Seizing on an issue dear to the elderly and aging baby boomers, Gov. Gray Davis on Monday will propose a series of get-tough sanctions for bad nursing homes, along with tax breaks and other steps to help people avoid going into long-term care facilities. The Democratic governor is offering the sanctions only three months after vetoing legislation that contained many of the same provisions--a step that incurred the wrath of activists who work on behalf of the elderly.
BUSINESS
July 29, 1999 | LIZ PULLIAM
Only about one in five eligible Californians has applied for a homeowner and renter rebate that could save them up to $326, and the application deadline is looming. According to state tax officials, more than 1 million lower-income elderly and disabled people are eligible for the payments through the Homeowner and Renter Assistance Program, but so far fewer than 210,000 have applied. The deadline for applications is Aug. 31, the Franchise Tax Board said.
NEWS
June 30, 1999 | ALISSA J. RUBIN, TIMES STAFF WRITER
President Clinton's proposal to cover prescription drugs sounds good but how does it measure up to what the elderly now can buy on the open market? The answer is that for retirees in Southern California who buy prescription drug plans through a supplemental insurance policy, the president's plan would cost less. When fully in place in 2010, it also would offer more insurance coverage for prescription drugs than is available in all but one of today's private plans.
NEWS
August 17, 2000 | ALISSA J. RUBIN, TIMES STAFF WRITER
The number of older Californians without insurance coverage for prescription drugs is increasing significantly, largely as a result of diminishing coverage by HMOs, according to new data. Between 1998 and 1999, the percentage of California seniors with no prescription drug coverage rose from 25% to 34%, leaving about 1.2 million without the benefit, according to a study by the New England Medical Center.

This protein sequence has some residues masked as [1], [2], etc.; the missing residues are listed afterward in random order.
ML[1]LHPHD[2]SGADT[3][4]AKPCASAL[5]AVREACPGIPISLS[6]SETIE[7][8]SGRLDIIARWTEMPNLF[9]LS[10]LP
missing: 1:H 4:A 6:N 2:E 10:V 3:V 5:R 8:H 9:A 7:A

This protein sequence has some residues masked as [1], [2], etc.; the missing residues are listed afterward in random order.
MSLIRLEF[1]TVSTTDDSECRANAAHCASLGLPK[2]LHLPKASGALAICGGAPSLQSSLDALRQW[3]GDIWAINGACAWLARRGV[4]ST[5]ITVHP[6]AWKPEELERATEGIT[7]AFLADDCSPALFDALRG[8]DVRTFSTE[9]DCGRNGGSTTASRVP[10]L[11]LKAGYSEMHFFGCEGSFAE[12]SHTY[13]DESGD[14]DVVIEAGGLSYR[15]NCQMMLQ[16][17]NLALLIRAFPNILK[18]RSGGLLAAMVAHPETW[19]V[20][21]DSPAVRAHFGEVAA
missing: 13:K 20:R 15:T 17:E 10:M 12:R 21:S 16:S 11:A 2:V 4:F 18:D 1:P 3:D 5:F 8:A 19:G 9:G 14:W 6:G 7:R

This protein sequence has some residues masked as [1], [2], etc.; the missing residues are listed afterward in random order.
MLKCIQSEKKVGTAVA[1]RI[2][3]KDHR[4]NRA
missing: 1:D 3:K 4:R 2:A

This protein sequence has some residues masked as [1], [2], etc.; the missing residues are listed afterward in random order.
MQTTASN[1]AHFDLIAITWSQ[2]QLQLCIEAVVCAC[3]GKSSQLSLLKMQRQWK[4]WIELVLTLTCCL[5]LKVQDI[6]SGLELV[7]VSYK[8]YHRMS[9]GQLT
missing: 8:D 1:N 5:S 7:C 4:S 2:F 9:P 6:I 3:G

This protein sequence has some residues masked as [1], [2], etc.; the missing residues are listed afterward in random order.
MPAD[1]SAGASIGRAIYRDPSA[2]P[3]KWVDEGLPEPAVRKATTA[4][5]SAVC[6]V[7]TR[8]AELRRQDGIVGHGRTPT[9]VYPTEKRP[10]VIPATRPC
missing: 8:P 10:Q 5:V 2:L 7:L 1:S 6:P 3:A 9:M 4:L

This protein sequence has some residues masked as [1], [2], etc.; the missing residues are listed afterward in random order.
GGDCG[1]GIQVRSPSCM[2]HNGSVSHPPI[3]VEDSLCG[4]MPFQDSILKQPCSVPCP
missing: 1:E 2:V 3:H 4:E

FOOD
April 3, 2002 | CHARLES E. OLKEN, SPECIAL TO THE TIMES
Older wines are notoriously fickle. Some age the way you'd expect, others go off in directions not at all evident when they were young. Over the centuries, Europeans have come to understand a thing or two about how their wines age, but New World vintners are still in the learning process. This is true even with such thoroughly studied grapes as Cabernet Sauvignon. These days we know pretty well how Cabs will age, and we've learned a bit about why some vintages hold up better than others.
CALIFORNIA | LOCAL
February 18, 1997 | LEE ROMNEY, TIMES STAFF WRITER
Jack Sherrill spent 2 1/2 years nursing his Alzheimer's-afflicted wife to a gentle death in their Leisure World home. Fueled by the love of a six-decade marriage, he bathed her, fed her and cared for her with no help from Medicare. When she died two years ago, the 85-year-old retiree with hearing aids easily could have given himself a rest.
CALIFORNIA | LOCAL
August 5, 1995 | JOCELYN Y. STEWART, TIMES STAFF WRITER
Back in 1965, Teresa and Glenn McGill said goodby to their sleepy little Pennsylvania town and headed west. In California, they found good jobs, purchased a comfortable home in West Hills and raised three children. Decades later, when it was time to retire, the couple chose California again. "A lot of people ask us [about moving]," 74-year-old Teresa McGill said. "You think about it, but where're you going to go?" But many older people are choosing to leave California--or not come at all.